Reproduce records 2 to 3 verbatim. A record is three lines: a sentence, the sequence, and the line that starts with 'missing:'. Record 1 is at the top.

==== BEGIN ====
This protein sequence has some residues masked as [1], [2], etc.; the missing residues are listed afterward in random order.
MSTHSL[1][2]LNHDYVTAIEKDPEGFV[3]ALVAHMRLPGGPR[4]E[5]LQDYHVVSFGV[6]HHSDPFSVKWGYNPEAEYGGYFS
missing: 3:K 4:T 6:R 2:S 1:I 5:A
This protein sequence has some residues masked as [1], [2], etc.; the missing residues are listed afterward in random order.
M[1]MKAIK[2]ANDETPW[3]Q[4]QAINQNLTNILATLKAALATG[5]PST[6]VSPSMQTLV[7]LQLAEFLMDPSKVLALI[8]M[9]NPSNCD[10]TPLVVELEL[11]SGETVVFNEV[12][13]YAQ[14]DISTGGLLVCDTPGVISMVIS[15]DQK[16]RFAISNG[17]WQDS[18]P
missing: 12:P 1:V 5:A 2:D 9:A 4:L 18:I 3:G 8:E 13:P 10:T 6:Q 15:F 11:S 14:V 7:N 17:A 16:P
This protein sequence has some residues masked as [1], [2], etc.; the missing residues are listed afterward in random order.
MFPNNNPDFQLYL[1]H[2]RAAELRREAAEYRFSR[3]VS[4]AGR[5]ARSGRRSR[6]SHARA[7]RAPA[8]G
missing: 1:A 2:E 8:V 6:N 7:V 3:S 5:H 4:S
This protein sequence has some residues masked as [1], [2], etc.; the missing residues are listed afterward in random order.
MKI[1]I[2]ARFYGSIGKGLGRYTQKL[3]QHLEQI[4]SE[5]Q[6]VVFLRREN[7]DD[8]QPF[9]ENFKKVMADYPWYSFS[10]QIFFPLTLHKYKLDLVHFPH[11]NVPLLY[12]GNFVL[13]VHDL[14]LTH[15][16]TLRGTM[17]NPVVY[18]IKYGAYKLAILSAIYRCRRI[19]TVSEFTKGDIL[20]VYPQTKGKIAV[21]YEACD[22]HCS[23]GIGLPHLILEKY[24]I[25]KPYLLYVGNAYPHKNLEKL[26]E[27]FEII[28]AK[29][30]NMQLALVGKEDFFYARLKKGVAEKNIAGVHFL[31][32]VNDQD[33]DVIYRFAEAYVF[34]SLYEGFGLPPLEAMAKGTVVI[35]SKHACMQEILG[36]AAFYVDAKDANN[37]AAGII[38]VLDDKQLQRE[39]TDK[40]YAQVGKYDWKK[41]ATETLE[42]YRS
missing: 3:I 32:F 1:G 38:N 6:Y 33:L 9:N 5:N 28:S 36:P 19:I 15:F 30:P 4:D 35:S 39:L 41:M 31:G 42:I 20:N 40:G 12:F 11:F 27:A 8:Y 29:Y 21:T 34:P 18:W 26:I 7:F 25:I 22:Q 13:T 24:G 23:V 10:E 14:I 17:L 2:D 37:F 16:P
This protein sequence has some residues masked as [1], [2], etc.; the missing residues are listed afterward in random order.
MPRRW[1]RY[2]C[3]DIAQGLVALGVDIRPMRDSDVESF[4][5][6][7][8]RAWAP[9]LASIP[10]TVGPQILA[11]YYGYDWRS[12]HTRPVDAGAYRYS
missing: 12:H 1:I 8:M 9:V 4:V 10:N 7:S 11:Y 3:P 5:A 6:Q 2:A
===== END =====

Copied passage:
This protein sequence has some residues masked as [1], [2], etc.; the missing residues are listed afterward in random order.
M[1]MKAIK[2]ANDETPW[3]Q[4]QAINQNLTNILATLKAALATG[5]PST[6]VSPSMQTLV[7]LQLAEFLMDPSKVLALI[8]M[9]NPSNCD[10]TPLVVELEL[11]SGETVVFNEV[12][13]YAQ[14]DISTGGLLVCDTPGVISMVIS[15]DQK[16]RFAISNG[17]WQDS[18]P
missing: 12:P 1:V 5:A 2:D 9:A 4:L 18:I 3:G 8:E 13:P 10:T 6:Q 15:F 11:S 14:V 7:N 17:A 16:P
This protein sequence has some residues masked as [1], [2], etc.; the missing residues are listed afterward in random order.
MFPNNNPDFQLYL[1]H[2]RAAELRREAAEYRFSR[3]VS[4]AGR[5]ARSGRRSR[6]SHARA[7]RAPA[8]G
missing: 1:A 2:E 8:V 6:N 7:V 3:S 5:H 4:S